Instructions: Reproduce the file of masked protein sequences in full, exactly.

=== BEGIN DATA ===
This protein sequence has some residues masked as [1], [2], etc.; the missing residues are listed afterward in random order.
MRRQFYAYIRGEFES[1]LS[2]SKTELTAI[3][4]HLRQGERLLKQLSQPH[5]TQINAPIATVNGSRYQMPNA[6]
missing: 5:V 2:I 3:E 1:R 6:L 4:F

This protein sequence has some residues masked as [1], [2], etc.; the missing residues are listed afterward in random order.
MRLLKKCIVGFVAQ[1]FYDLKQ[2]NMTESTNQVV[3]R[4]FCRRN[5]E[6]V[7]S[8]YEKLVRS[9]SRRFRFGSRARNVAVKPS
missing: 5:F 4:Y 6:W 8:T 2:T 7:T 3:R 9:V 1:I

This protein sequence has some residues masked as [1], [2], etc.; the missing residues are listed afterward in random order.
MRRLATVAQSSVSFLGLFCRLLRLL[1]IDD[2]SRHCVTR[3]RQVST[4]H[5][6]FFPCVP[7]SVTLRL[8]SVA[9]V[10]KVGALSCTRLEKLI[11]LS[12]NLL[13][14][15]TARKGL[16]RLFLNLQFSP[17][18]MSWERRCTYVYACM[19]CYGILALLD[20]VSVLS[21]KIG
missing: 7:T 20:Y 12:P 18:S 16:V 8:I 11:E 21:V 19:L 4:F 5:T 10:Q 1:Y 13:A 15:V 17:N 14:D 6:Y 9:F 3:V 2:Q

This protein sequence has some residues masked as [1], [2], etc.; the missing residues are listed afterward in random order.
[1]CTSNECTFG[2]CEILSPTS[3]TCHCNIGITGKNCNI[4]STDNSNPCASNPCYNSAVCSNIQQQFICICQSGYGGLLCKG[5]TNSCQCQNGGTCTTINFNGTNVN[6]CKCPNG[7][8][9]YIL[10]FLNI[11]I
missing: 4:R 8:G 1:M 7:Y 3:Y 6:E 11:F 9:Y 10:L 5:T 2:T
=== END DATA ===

This protein sequence has some residues masked as [1], [2], etc.; the missing residues are listed afterward in random order.
MRRQFYAYIRGEFES[1]LS[2]SKTELTAI[3][4]HLRQGERLLKQLSQPH[5]TQINAPIATVNGSRYQMPNA[6]
missing: 5:V 2:I 3:E 1:R 6:L 4:F

This protein sequence has some residues masked as [1], [2], etc.; the missing residues are listed afterward in random order.
MRLLKKCIVGFVAQ[1]FYDLKQ[2]NMTESTNQVV[3]R[4]FCRRN[5]E[6]V[7]S[8]YEKLVRS[9]SRRFRFGSRARNVAVKPS
missing: 5:F 4:Y 6:W 8:T 2:T 7:T 3:R 9:V 1:I

This protein sequence has some residues masked as [1], [2], etc.; the missing residues are listed afterward in random order.
MRRLATVAQSSVSFLGLFCRLLRLL[1]IDD[2]SRHCVTR[3]RQVST[4]H[5][6]FFPCVP[7]SVTLRL[8]SVA[9]V[10]KVGALSCTRLEKLI[11]LS[12]NLL[13][14][15]TARKGL[16]RLFLNLQFSP[17][18]MSWERRCTYVYACM[19]CYGILALLD[20]VSVLS[21]KIG
missing: 7:T 20:Y 12:P 18:S 16:V 8:I 11:E 21:V 19:L 4:F 5:T 10:Q 1:Y 13:A 15:V 17:N 14:D 6:Y 9:F 3:V 2:Q

This protein sequence has some residues masked as [1], [2], etc.; the missing residues are listed afterward in random order.
[1]CTSNECTFG[2]CEILSPTS[3]TCHCNIGITGKNCNI[4]STDNSNPCASNPCYNSAVCSNIQQQFICICQSGYGGLLCKG[5]TNSCQCQNGGTCTTINFNGTNVN[6]CKCPNG[7][8][9]YIL[10]FLNI[11]I
missing: 4:R 8:G 1:M 7:Y 3:Y 6:E 11:F 9:Y 10:L 5:T 2:T